8. Most Respectful of my Time: Monster Hunter Rise
Rise marks a very clear shift in approach from the established MH formula. Gone are long, drawn out battles, replaced by hunts that are resolved far more swiftly. Everything has been streamlined, and made more arcade-like than World, for example. In a single sitting, I could get through several hunts, fashion new armor and speak to the town residents, something that would've been impossible in previous games. Despite the brevity, each hunt feels complete and satisfying - the only downside is that I was finished with the game much quicker than previous entries, and the lack of repetitive hunting means it hasn't stuck in my memory the way the 3DS games and World have. But in the moment, I loved Rise, and I wonder if I may have forever lost my appetite for the old way of doing things.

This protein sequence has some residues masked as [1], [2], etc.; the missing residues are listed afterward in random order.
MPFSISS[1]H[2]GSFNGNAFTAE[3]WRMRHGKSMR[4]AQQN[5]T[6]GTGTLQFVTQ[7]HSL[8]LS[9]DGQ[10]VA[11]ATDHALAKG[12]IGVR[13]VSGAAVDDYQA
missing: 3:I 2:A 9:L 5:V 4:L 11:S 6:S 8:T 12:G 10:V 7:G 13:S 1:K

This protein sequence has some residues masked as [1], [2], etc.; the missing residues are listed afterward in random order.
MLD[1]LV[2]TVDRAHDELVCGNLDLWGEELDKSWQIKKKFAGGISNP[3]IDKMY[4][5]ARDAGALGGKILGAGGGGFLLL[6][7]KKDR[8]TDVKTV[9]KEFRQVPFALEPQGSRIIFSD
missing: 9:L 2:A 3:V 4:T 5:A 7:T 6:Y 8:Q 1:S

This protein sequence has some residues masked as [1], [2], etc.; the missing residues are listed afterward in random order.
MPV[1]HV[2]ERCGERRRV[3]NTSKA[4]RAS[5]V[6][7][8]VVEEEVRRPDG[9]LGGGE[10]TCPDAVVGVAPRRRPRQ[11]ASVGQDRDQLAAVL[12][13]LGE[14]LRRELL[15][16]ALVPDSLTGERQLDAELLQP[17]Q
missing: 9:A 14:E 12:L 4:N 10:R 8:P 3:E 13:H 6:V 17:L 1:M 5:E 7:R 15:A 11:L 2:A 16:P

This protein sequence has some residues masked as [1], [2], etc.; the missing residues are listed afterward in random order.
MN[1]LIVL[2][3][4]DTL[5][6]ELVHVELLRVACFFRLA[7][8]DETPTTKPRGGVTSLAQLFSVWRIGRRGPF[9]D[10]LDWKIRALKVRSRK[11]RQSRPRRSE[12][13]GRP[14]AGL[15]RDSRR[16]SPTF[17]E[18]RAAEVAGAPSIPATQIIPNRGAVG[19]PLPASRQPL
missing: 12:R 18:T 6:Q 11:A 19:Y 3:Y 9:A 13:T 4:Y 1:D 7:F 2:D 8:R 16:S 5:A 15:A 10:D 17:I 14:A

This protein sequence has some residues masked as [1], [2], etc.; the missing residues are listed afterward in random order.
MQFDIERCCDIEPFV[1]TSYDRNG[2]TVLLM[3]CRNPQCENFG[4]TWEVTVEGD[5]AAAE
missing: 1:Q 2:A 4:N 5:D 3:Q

Honourable Mention: Forza Horizon 5
9. Least Respectful of my Time: Returnal
Oh, how I wanted to love Returnal. Housemarque making a truly next-gen action game - it sounded so very up my street. However, the entire experience was sunk by its pairing of punishing difficultly with a punitive respawn mechanic. When you die, no matter how far you have progressed or how many hours you invested, you are dumped back at the beginning with little to nothing to show for your efforts. Play again and be better, it says. But I just wanted Returnal to be better. The shifting, procedurally generated levels add some variance, but the stages remain recognizable and reliant on the same set of features and topography. A simple save system would not have broken Returnal, nor would a more meaningful option to bank progress, and I have no doubt that it would have improved it.